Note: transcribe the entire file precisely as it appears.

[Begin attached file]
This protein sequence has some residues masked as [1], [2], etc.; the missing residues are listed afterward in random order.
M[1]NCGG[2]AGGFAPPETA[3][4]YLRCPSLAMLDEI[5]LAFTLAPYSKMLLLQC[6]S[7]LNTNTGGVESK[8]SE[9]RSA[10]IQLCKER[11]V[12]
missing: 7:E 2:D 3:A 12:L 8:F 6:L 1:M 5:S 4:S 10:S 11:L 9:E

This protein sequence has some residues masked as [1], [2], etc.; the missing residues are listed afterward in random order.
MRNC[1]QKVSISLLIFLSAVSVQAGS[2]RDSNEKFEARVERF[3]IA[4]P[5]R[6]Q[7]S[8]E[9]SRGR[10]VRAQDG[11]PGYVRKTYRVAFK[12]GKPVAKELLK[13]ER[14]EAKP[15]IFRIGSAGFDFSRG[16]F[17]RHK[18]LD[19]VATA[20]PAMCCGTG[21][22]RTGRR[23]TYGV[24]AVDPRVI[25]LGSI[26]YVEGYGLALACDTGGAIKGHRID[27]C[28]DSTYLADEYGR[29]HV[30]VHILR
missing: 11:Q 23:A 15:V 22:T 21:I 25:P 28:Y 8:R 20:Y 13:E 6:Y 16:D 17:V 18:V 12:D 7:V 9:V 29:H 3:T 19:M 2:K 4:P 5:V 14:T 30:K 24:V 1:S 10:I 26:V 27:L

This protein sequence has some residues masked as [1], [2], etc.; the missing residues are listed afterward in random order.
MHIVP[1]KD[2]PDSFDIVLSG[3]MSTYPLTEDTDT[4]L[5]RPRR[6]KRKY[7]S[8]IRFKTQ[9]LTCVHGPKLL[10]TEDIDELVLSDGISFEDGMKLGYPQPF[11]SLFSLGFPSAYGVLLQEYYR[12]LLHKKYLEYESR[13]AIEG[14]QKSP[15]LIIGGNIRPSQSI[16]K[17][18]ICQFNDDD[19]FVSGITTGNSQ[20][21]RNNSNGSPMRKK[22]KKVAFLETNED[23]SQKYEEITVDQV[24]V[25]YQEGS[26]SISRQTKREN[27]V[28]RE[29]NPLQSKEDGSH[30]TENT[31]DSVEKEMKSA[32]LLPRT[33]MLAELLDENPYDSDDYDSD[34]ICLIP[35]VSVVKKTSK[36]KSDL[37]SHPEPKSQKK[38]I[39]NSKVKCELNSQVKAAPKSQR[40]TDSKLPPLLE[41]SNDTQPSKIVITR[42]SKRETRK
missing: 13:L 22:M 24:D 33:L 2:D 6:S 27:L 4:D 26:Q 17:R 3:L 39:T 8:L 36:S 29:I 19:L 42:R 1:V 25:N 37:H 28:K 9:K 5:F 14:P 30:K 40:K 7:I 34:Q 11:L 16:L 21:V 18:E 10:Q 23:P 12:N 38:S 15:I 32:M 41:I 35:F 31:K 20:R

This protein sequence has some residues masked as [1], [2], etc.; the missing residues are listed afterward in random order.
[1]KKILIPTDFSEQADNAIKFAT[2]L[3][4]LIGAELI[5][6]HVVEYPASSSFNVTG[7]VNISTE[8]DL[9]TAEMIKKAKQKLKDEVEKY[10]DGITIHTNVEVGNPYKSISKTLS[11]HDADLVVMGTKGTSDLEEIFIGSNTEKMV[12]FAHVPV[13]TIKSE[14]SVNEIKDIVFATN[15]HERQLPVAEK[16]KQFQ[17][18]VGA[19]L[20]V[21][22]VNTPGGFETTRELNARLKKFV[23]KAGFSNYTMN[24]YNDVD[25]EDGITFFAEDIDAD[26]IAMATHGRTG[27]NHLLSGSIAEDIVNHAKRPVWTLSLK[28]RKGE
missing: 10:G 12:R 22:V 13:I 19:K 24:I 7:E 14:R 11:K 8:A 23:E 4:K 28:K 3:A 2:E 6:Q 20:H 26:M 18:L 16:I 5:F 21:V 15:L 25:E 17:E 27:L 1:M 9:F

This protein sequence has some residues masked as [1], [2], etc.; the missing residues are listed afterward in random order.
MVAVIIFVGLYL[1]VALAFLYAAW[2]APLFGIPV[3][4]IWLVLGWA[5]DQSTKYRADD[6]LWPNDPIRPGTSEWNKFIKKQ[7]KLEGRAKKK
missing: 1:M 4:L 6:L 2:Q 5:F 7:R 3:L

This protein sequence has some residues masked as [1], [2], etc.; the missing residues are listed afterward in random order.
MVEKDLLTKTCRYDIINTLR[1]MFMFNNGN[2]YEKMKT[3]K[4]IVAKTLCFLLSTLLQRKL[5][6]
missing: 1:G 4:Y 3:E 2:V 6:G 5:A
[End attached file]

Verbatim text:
This protein sequence has some residues masked as [1], [2], etc.; the missing residues are listed afterward in random order.
M[1]NCGG[2]AGGFAPPETA[3][4]YLRCPSLAMLDEI[5]LAFTLAPYSKMLLLQC[6]S[7]LNTNTGGVESK[8]SE[9]RSA[10]IQLCKER[11]V[12]
missing: 7:E 2:D 3:A 12:L 8:F 6:L 1:M 5:S 4:S 10:S 11:L 9:E

This protein sequence has some residues masked as [1], [2], etc.; the missing residues are listed afterward in random order.
MRNC[1]QKVSISLLIFLSAVSVQAGS[2]RDSNEKFEARVERF[3]IA[4]P[5]R[6]Q[7]S[8]E[9]SRGR[10]VRAQDG[11]PGYVRKTYRVAFK[12]GKPVAKELLK[13]ER[14]EAKP[15]IFRIGSAGFDFSRG[16]F[17]RHK[18]LD[19]VATA[20]PAMCCGTG[21][22]RTGRR[23]TYGV[24]AVDPRVI[25]LGSI[26]YVEGYGLALACDTGGAIKGHRID[27]C[28]DSTYLADEYGR[29]HV[30]VHILR
missing: 11:Q 23:A 15:V 22:T 21:I 25:P 28:Y 8:R 20:Y 13:E 6:Y 16:D 17:V 18:V 12:D 7:V 9:V 29:H 3:T 19:M 2:K 4:P 5:V 14:T 30:K 24:V 1:S 10:I 26:V 27:L

This protein sequence has some residues masked as [1], [2], etc.; the missing residues are listed afterward in random order.
MHIVP[1]KD[2]PDSFDIVLSG[3]MSTYPLTEDTDT[4]L[5]RPRR[6]KRKY[7]S[8]IRFKTQ[9]LTCVHGPKLL[10]TEDIDELVLSDGISFEDGMKLGYPQPF[11]SLFSLGFPSAYGVLLQEYYR[12]LLHKKYLEYESR[13]AIEG[14]QKSP[15]LIIGGNIRPSQSI[16]K[17][18]ICQFNDDD[19]FVSGITTGNSQ[20][21]RNNSNGSPMRKK[22]KKVAFLETNED[23]SQKYEEITVDQV[24]V[25]YQEGS[26]SISRQTKREN[27]V[28]RE[29]NPLQSKEDGSH[30]TENT[31]DSVEKEMKSA[32]LLPRT[33]MLAELLDENPYDSDDYDSD[34]ICLIP[35]VSVVKKTSK[36]KSDL[37]SHPEPKSQKK[38]I[39]NSKVKCELNSQVKAAPKSQR[40]TDSKLPPLLE[41]SNDTQPSKIVITR[42]SKRETRK
missing: 13:L 22:M 24:D 33:L 2:D 6:S 27:L 4:D 26:Q 17:R 3:L 39:T 8:L 36:S 29:I 19:L 42:R 1:V 25:N 37:H 28:K 9:K 5:F 14:P 30:K 40:K 7:I 34:Q 11:L 16:L 21:V 18:E 10:Q 23:P 12:N 38:S 15:I 32:M 41:I 35:F 31:K 20:R

This protein sequence has some residues masked as [1], [2], etc.; the missing residues are listed afterward in random order.
[1]KKILIPTDFSEQADNAIKFAT[2]L[3][4]LIGAELI[5][6]HVVEYPASSSFNVTG[7]VNISTE[8]DL[9]TAEMIKKAKQKLKDEVEKY[10]DGITIHTNVEVGNPYKSISKTLS[11]HDADLVVMGTKGTSDLEEIFIGSNTEKMV[12]FAHVPV[13]TIKSE[14]SVNEIKDIVFATN[15]HERQLPVAEK[16]KQFQ[17][18]VGA[19]L[20]V[21][22]VNTPGGFETTRELNARLKKFV[23]KAGFSNYTMN[24]YNDVD[25]EDGITFFAEDIDAD[26]IAMATHGRTG[27]NHLLSGSIAEDIVNHAKRPVWTLSLK[28]RKGE
missing: 10:G 12:R 22:V 13:I 19:K 24:I 7:E 14:R 11:K 8:A 23:E 4:K 28:K 3:A 2:E 6:Q 20:H 26:M 18:L 16:I 5:F 21:V 15:L 25:E 17:E 27:L 1:M 9:F

This protein sequence has some residues masked as [1], [2], etc.; the missing residues are listed afterward in random order.
MVAVIIFVGLYL[1]VALAFLYAAW[2]APLFGIPV[3][4]IWLVLGWA[5]DQSTKYRADD[6]LWPNDPIRPGTSEWNKFIKKQ[7]KLEGRAKKK
missing: 1:M 4:L 6:L 2:Q 5:F 7:R 3:L

This protein sequence has some residues masked as [1], [2], etc.; the missing residues are listed afterward in random order.
MVEKDLLTKTCRYDIINTLR[1]MFMFNNGN[2]YEKMKT[3]K[4]IVAKTLCFLLSTLLQRKL[5][6]
missing: 1:G 4:Y 3:E 2:V 6:G 5:A